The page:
I love planning my summer term lessons because it is the time to re-connect with your subject and take your students down a journey of interesting tangents and topical themes, that the new spec AS content just does not give time for. So my plan for today’s lesson was a selection of engaging discussion questions with a hard hitting documentary. I wanted my students to discuss their views on the topical issues surrounding evil such as – are people born evil? Does upbringing determine behavior? This would then be linked to the James Bulger case and relevant links made to new spec materials of Behaviorism, Freud and Problem of Evil.
In order for students to progress, they need to have an honest and clear representation of their current location. Teachers spend countless hours marking essays, tests and other assessment pieces in order for students to know how they are doing. But do they really know? Do students equate marks, grades and feedback on work to their current performance outcomes? I wasn’t convinced, therefore to guarantee that my student were on the same page as me, I designed the sheet below which is easy to complete and effective for highlighting current performance.
You will notice that students fill in their latest essay mark and their result from the KKE (see Assessing the Obvious: Key Knowledge Tests). This is because students sometimes have excellent knowledge recall but struggle with essays writing, other’s pick up the technique but don’t have the knowledge. By finding the average of the two, this gives students an honest reflection of their current progress and also highlights which specific area needs more practice/ revision.
Students then fill in their own clear strategies (targets) to improve and the grade they wish (need to) achieve in R.S.
This once again gives ownership to the students. It is their grade therefore their responsibility to put in the work, achieve their targets and thus leave with the grade they deserve.
Please let me know if you would like a copy of this sheet by leaving a comment at the bottom or following the ‘contact me’ details on the Homepage.
Some educational institutions have a very clear rule: no mobile phones in lessons. I’m not disagreeing with this. What I am doing is taking a reality check. Students are literally…
So rather than wasting time as a teacher constantly telling students to put their phones away or students thinking harder about how they can read their latest message without been spotted rather than the lesson itself (by the way teachers know the book tilt to cover the phone or the interesting light up lap stare – who are you fooling!) why not use mobile phones as part of the learning?
Let me start by saying that I’m not really sure why it is called ‘Flipped Learning’. At the end of the day the learning has not been flipped because the students should have always been doing the learning. What has been flipped is the working roles, by which I mean who is doing all the work: student or teacher?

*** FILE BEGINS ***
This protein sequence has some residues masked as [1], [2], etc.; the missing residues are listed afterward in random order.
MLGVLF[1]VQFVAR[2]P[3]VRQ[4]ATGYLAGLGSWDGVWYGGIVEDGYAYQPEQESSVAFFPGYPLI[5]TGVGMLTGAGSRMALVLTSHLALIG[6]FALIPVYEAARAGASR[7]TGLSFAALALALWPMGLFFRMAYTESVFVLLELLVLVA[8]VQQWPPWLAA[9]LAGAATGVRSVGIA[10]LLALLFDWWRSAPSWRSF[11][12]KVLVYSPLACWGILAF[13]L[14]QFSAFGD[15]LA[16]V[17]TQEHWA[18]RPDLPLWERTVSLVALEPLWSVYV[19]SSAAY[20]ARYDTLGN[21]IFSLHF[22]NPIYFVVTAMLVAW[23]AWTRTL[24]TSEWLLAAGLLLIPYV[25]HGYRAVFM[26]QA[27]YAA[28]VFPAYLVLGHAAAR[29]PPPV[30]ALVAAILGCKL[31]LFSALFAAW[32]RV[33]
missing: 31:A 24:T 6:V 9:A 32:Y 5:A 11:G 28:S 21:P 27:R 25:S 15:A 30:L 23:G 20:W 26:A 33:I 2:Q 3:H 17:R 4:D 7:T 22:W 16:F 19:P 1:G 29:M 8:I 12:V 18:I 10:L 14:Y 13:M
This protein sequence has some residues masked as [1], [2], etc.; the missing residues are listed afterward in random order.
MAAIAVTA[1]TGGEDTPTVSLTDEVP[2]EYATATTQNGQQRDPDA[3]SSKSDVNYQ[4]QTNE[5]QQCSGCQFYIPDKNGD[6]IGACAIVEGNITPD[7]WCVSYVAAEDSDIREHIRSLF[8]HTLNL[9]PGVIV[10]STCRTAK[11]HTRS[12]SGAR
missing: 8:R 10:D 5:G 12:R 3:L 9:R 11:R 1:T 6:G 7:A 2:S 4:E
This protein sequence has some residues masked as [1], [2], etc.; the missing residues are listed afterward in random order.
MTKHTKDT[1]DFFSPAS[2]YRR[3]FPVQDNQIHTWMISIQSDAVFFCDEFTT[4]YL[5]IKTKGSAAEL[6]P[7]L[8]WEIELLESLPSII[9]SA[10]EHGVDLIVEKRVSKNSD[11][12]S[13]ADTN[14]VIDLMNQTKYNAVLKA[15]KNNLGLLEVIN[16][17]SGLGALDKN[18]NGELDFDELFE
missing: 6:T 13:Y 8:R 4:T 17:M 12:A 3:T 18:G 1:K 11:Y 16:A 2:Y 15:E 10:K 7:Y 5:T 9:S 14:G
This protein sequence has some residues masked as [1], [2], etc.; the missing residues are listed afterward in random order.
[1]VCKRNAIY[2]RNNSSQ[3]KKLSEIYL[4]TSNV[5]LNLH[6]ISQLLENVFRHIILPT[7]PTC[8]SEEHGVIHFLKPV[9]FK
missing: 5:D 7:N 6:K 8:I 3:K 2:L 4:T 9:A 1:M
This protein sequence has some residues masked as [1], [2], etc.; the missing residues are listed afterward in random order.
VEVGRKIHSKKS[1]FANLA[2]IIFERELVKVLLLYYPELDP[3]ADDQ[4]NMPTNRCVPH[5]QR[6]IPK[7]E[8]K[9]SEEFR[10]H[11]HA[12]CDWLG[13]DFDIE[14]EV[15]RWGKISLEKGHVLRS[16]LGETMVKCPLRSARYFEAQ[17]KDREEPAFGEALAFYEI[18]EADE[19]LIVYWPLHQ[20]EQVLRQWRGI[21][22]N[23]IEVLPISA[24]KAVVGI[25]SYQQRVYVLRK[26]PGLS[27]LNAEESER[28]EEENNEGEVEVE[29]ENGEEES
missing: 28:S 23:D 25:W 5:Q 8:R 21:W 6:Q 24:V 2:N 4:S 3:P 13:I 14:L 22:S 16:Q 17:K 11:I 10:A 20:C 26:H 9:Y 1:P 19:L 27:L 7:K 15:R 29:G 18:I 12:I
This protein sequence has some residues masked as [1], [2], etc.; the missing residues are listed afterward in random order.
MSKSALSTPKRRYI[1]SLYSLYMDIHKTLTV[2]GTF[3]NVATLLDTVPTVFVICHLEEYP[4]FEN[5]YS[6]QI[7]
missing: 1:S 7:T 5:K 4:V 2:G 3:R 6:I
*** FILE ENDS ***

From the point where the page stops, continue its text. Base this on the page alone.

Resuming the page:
With flipped learning you are placing the responsibility for learning the material onto the students, rather than the pressure being on the teacher to cover the material (and teach the content, set activities, engage all students, differentiate over abilities, ask a variety of different questions and assess that learning has actually taken place …not to mention all this with new linear specifications and intense content coverage.)
So why use Flipped Learning?
If you type into goggle ‘red pens in schools’ you are bombarded with newspaper articles of schools who proudly declare that the use of red pens are BANNED! My response: I think education has bigger issues. So why is this move deemed necessary? Well some believe that marking in red pen appears more threatening (like writing in capitals), demanding attention from the reader in a warning manner (you don’t ignore road signs in red for example). Well I don’t mean to be blunt (but I’m going to be anyway) but that is exactly why I mark in red pen. Marking students’ work is one of the most significant ways that they improve their independent essay writing technique, so I want them to take notice of my comments.
I can see the benefits of marking in different colours such as green for praise or highlighting spelling mistakes or grammar errors but I want actual feedback for improvement to be as blatantly obvious as possible. Look at me, read me, take me on board!
So here are some tips for handling ‘red pen marking’:
I attended my first TeachMeet event at Scalby School recently and it was fantastic. Don’t get me wrong I love teaching and learning anyway but after a long day at work and three more hours of ‘school’ it has to be pretty good to engage me. And it did! The buzz of sharing ideas through quick, snappy sessions was structured and organised (my favourite sort of learning) but more than that I picked up a hoard of teaching ideas that are just golden! Ideas that are so simple you immediately know which class and topic you are going to try them with. So here is my summary of the key ideas from the evening:
Differentiated classroom activities written as a menu with starters, mains and desserts comprising of differentiated tasks and extension sides. This technique enables students to develop independent learning through challenging themselves.Revision Clock
Using the face of a clock, split the sheet into timed segments to focus revision on short, snappy pointers. This technique maintains focus and pace when revising. I’ve already tried this!
Achievement Display: Inspiration Board
Straight forward really – reward the little things (best piece of work, most improved) rather than just top performances.